"We should expect a pretty big drop," said Radich. "Once you get more of them out there in the marketplace, there's about a 40% reduction in costs. If there are more than 3 generics out there, then there is about a 50% drop. If there are 4 generics, it can get down to 15% to 20% of the brand cost."

Costs are not the only piece of the puzzle, however, as the second-generation agents have shown significantly greater efficacy in head-to-head comparisons with imatinib in the phase III DASISION and ENESTnd trials.1,2 Moreover, each agent has shown efficacy in the second-line setting, adding a further option to help delay progression to accelerated phase (AP) or blast crisis (BC). "Once people progress, their median survival is about 1 year," said Radich.

In the frontline setting, 5-year results from the DASISION trial1 showed a 12-month complete cytogenetic response (CCyR) rate of 77% with dasatinib and 66% with imatinib. The 5-year MMR rates were 76% versus 64% and the 5-year overall survival (OS) rates were 91% versus 90%, with dasatinib and imatinib, respectively. At 5 years, 5% of patients in the dasatinib arm had developed AP/BC CML versus 7% with imatinib.

Similarly, in 5-year findings from the frontline ENESTnd trial,2 the 12-month CCyR rate was 80% with nilotinib versus 65% with imatinib and the 5-year MMR rates were 77% and 60%, respectively. The OS rate was 94% for nilotinib versus 92% for imatinib. After 5 years, 4% and 8% of patients in the nilotinib and imatinib arms, respectively, had developed AP or BC CML.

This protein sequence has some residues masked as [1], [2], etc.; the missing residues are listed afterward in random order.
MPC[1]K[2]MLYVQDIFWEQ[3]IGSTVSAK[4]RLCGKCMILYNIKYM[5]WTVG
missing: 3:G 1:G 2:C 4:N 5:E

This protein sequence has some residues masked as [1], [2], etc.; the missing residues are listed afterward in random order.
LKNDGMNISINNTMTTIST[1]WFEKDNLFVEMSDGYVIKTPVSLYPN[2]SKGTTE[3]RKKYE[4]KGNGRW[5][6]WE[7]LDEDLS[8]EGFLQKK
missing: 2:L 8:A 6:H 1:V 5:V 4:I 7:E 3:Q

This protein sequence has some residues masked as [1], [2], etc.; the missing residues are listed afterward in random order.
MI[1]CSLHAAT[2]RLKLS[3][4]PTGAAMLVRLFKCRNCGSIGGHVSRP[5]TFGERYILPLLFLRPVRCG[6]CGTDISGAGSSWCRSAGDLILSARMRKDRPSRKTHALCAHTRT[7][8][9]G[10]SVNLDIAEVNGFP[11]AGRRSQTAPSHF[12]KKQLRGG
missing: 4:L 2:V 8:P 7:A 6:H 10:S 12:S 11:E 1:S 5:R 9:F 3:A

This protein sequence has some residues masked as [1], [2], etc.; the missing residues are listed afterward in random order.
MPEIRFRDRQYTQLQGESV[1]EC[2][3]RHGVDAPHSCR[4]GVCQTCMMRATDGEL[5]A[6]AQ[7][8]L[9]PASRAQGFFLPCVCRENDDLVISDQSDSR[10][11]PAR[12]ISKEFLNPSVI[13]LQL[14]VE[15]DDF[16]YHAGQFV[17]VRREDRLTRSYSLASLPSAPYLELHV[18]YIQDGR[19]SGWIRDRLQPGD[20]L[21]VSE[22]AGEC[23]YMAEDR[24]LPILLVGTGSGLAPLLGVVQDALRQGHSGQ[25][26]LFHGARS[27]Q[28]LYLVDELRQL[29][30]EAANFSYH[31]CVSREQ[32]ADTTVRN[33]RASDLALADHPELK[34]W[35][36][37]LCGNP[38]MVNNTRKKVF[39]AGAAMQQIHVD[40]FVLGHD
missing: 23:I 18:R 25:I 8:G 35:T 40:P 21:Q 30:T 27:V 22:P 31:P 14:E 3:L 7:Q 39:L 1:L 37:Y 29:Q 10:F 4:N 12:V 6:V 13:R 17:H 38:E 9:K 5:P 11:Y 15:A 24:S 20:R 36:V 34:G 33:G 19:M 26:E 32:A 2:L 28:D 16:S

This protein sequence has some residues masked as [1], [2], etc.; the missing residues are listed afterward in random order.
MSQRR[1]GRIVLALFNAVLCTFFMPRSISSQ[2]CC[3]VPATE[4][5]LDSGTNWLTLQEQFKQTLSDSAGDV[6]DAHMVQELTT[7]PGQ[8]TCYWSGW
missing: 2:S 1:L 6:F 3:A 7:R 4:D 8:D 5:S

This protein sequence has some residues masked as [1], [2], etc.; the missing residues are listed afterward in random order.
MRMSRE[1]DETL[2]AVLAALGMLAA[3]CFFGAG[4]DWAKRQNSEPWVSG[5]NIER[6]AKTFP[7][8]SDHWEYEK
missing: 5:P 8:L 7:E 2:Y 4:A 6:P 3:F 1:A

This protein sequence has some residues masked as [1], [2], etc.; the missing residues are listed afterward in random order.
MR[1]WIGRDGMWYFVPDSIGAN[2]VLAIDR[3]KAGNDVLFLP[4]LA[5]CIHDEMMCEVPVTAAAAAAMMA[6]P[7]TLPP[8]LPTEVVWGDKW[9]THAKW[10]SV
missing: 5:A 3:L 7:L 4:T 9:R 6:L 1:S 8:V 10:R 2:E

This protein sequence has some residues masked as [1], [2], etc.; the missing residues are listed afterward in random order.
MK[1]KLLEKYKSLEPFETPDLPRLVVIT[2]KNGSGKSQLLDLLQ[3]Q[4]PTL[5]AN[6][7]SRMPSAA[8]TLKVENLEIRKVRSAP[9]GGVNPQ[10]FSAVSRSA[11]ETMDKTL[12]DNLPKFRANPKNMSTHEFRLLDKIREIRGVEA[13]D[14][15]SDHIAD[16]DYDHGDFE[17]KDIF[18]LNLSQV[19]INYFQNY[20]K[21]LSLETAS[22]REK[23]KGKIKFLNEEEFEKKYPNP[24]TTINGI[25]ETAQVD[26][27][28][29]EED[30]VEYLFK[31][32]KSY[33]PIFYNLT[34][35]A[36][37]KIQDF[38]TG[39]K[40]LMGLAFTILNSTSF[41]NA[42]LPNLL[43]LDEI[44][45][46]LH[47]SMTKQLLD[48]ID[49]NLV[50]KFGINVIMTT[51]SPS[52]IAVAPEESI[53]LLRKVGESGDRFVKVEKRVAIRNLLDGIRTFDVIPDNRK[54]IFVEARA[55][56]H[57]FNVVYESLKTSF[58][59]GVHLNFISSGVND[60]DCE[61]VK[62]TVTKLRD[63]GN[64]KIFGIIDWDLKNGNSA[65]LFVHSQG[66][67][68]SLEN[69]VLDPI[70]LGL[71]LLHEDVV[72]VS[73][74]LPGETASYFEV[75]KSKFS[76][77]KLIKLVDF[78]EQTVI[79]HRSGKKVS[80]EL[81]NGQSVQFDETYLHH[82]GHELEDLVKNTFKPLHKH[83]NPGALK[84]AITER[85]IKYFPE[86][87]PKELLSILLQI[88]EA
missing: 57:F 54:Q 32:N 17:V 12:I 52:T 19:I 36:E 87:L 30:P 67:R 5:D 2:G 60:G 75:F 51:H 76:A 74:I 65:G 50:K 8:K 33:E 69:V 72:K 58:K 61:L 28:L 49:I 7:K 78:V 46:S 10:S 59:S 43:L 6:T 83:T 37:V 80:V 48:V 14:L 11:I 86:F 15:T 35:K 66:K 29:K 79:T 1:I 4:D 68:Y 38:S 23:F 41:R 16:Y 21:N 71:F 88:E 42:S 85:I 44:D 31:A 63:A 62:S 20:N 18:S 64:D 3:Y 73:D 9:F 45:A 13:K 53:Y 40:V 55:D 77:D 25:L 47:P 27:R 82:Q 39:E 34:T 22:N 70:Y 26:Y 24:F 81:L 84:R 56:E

"The imatinib 400 mg arms are amazingly similar between studies for all of these criteria. They are surprisingly similar outcomes with imatinib,” said Radich. “Short term response is better with the second-generation drugs but overall survival is similar."

While side effects are similar across TKIs, arteriothrombotic events are lower with imatinib versus other second-generation agents. Across studies, imatinib at 400 mg was associated with an arteriothrombotic event rate of 2% to 3% versus 5% to 16% with second-generation TKIs. This may be related to a class effect and hitting BCR-ABL, noted Radich.

In a phase II study exploring a double dose of imatinib (800 mg),3 efficacy was similar for the larger dose to second-generation agents; however, there were more side effects, noted Radich. The CCyR with 800-mg imatinib was 85% and the MMR was 53%. The OS rate was 95% at 1 year.

"The imatinib at 800 mg gave almost the exact same results as a second-generation drug, and that has been seen in many trials," Radich said. "But with imatinib, once you get up to 800, you get a lot more toxicity."